- The Fed’s interest rate hike is supposed to give housing industry a “reset,” yet brings uncertainy.
- Fed Chair Powell said in effort to cool “red-hot” housing market, it takes a “difficult correction.”
- Expert: Housing inventory will remain tight in the coming months, even for the next couple of years.
The Federal Reserve’s interest rate hikes may be intended to give the housing industry a “reset,” as chair Jerome Powell wanted, but it also may have further confused home buyers and sellers on what to do next.
Average 30-year fixed mortgage interest rates have spiked from 3.2% to 6.38% over the past six months, tightening supply as sellers hang on to those early, historically low rates. But the demand for housing of all types still remains high nationwide.
On Wednesday, Powell, in an effort to cool “a red-hot housing market” to straighten a “big imbalance,” now believes it will likely take a “difficult housing correction,” to fix things.
“For the longer term, what we need is supply and demand to get better aligned so that housing prices go up at a reasonable level and at a reasonable pace and that people can afford houses again,” Powell told reporters on Wednesday.
With that in mind, here are what several experts think could lie ahead.
Will U.S. home prices drop?
Mark Zandi, chief economist from Moody’s Analytics expects year-over-year home price growth in the U.S. to bottom out from 20% to 0% by this time next year.
Zandi believes the housing market is already in a correction, which could increase home inventory as the volume of sales declines.
He said there are now 210 out of the top 400 housing markets across the country that are “significantly overvalued” — or overvalued by more than 25%.
“I think this will play out over the next couple of years, and it will be through mid-decade until things bottom out,” Zandi tells USA TODAY.
DOWNHILL TURN?:Home prices decline at rates seen close to a decade ago
Could home prices drop sooner?
Maybe. As early as fall, Neda Navab, president of brokerage operations at real estate company Compass in New York, believes that sellers “may come back with a more realistic view on pricing as they realize the pedal-to-the-metal days of last summer have passed.”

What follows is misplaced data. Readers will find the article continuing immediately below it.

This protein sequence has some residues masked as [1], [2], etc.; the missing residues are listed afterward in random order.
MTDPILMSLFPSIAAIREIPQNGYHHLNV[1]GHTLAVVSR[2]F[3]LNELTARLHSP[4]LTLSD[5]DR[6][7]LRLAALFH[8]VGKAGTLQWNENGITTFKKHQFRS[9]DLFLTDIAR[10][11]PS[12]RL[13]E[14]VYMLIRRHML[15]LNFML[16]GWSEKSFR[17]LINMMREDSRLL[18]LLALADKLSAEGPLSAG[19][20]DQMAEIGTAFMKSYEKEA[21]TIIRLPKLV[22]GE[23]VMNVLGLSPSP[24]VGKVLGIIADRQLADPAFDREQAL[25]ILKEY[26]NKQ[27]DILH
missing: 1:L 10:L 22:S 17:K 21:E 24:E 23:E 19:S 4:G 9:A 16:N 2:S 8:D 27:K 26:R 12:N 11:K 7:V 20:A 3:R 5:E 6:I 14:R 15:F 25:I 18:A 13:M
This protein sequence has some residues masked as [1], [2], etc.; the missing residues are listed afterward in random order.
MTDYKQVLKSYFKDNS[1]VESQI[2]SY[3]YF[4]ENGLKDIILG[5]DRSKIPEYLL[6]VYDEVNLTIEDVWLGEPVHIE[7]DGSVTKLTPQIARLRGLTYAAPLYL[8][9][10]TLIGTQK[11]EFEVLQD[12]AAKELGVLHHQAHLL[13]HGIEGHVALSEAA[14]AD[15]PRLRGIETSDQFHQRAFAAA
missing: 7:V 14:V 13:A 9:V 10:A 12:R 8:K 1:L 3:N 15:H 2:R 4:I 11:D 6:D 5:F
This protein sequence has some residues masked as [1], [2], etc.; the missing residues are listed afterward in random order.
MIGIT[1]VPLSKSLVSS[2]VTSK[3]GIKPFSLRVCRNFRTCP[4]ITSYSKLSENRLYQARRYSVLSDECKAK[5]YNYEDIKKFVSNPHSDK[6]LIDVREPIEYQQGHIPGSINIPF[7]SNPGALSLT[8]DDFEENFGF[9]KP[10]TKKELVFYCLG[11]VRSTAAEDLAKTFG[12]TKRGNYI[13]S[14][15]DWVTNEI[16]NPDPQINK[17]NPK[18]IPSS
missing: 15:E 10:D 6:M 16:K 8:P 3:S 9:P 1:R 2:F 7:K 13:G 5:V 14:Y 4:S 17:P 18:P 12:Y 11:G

Even Powell isn’t sure.
“We probably in the housing market have to go through a correction to get back to that place (lower prices), Powell said. “But from a business cycle standpoint, this difficult correction should put the housing market back into better balance.”
When will housing inventory increase?
Housing inventory will remain tight in the coming months and even for the next couple of years, according to National Association of Realtors Chief Economist Lawrence Yun.
“Some homeowners are unwilling to trade up or trade down after locking in historically-low mortgage rates in recent years, increasing the need for more new-home construction to boost supply,” Yun said.
Will inflation cause housing prices to go down?
In order to slow inflation consumers have to slow consumption. Buying new or existing housing increases consumption of “more tangible hard goods and that creates demand and that drives inflation and pricing,” said Graziano.
He added that every housing sale (from either paying realtors, moving, buying furniture, appliances) across the country pours tens of thousands of dollars to the nation’s economy, an economy the Fed is trying to slow down.
“Our economy gets negatively impacted when we stop spending, but how do you stop spending without killing the economy?” Graziano said. “That’s the crossroads the Fed is at.”
AGGRESSIVE INCREASES:Fed hikes interest rate 0.75 percentage point to tame inflation, again
Will we have another housing crash?
Zandi said that the housing market is nowhere close to the housing market crash during the 2008 Great Recession.
Graziano said there won’t be a housing crash primarily because of new lending regulations resulting from the 2008 meltdown.
“That’s because (U.S.) households are more economically stronger than in 2006, prior to that crash,” he said. “That’s a good sign because, with the Fed, the goal here is not to break the economy, but slow things down. Otherwise, it will break the housing market.”